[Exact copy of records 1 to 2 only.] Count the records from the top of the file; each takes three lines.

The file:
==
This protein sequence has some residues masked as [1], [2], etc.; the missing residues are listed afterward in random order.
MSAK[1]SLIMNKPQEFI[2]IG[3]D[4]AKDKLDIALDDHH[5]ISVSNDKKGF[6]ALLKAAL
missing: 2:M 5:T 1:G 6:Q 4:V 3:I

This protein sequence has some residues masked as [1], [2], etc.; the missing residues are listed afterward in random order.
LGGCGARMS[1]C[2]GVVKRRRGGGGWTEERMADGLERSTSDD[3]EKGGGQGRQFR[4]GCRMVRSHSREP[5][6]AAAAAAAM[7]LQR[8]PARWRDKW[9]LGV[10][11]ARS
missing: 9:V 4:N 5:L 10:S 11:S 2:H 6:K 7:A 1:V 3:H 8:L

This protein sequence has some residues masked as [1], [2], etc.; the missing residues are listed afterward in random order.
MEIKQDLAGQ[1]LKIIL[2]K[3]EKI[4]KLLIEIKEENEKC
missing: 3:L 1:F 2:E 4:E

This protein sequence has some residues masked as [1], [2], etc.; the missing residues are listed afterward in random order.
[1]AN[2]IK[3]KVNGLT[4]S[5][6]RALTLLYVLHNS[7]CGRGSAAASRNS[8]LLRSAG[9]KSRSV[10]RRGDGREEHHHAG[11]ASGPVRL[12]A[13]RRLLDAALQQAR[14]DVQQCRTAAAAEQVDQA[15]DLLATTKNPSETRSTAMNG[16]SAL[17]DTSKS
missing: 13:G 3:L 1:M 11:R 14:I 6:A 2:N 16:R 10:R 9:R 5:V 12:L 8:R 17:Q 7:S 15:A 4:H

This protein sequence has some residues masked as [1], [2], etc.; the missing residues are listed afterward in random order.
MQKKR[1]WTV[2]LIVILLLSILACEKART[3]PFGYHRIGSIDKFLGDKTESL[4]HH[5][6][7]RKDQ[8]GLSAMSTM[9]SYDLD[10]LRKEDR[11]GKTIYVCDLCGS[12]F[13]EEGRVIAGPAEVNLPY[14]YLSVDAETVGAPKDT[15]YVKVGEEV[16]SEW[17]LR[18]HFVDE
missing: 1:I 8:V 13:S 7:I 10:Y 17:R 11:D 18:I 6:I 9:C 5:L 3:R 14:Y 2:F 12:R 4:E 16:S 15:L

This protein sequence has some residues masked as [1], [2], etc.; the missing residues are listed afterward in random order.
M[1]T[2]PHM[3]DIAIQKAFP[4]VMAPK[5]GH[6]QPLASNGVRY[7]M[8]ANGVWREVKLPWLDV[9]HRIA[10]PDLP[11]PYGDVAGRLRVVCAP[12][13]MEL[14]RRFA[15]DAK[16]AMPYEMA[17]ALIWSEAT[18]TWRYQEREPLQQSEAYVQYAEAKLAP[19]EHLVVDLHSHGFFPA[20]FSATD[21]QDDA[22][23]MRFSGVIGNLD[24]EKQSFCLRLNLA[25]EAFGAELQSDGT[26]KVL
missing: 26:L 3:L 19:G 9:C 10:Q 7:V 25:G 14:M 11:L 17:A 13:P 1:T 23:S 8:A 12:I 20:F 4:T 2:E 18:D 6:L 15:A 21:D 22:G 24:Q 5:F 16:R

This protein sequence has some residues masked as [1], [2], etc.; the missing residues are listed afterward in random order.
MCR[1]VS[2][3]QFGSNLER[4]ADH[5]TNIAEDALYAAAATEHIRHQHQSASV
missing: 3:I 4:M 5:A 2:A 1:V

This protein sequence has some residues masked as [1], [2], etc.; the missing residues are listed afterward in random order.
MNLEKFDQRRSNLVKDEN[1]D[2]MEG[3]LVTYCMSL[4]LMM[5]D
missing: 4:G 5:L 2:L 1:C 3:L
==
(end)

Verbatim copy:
This protein sequence has some residues masked as [1], [2], etc.; the missing residues are listed afterward in random order.
MSAK[1]SLIMNKPQEFI[2]IG[3]D[4]AKDKLDIALDDHH[5]ISVSNDKKGF[6]ALLKAAL
missing: 2:M 5:T 1:G 6:Q 4:V 3:I

This protein sequence has some residues masked as [1], [2], etc.; the missing residues are listed afterward in random order.
LGGCGARMS[1]C[2]GVVKRRRGGGGWTEERMADGLERSTSDD[3]EKGGGQGRQFR[4]GCRMVRSHSREP[5][6]AAAAAAAM[7]LQR[8]PARWRDKW[9]LGV[10][11]ARS
missing: 9:V 4:N 5:L 10:S 11:S 2:H 6:K 7:A 1:V 3:H 8:L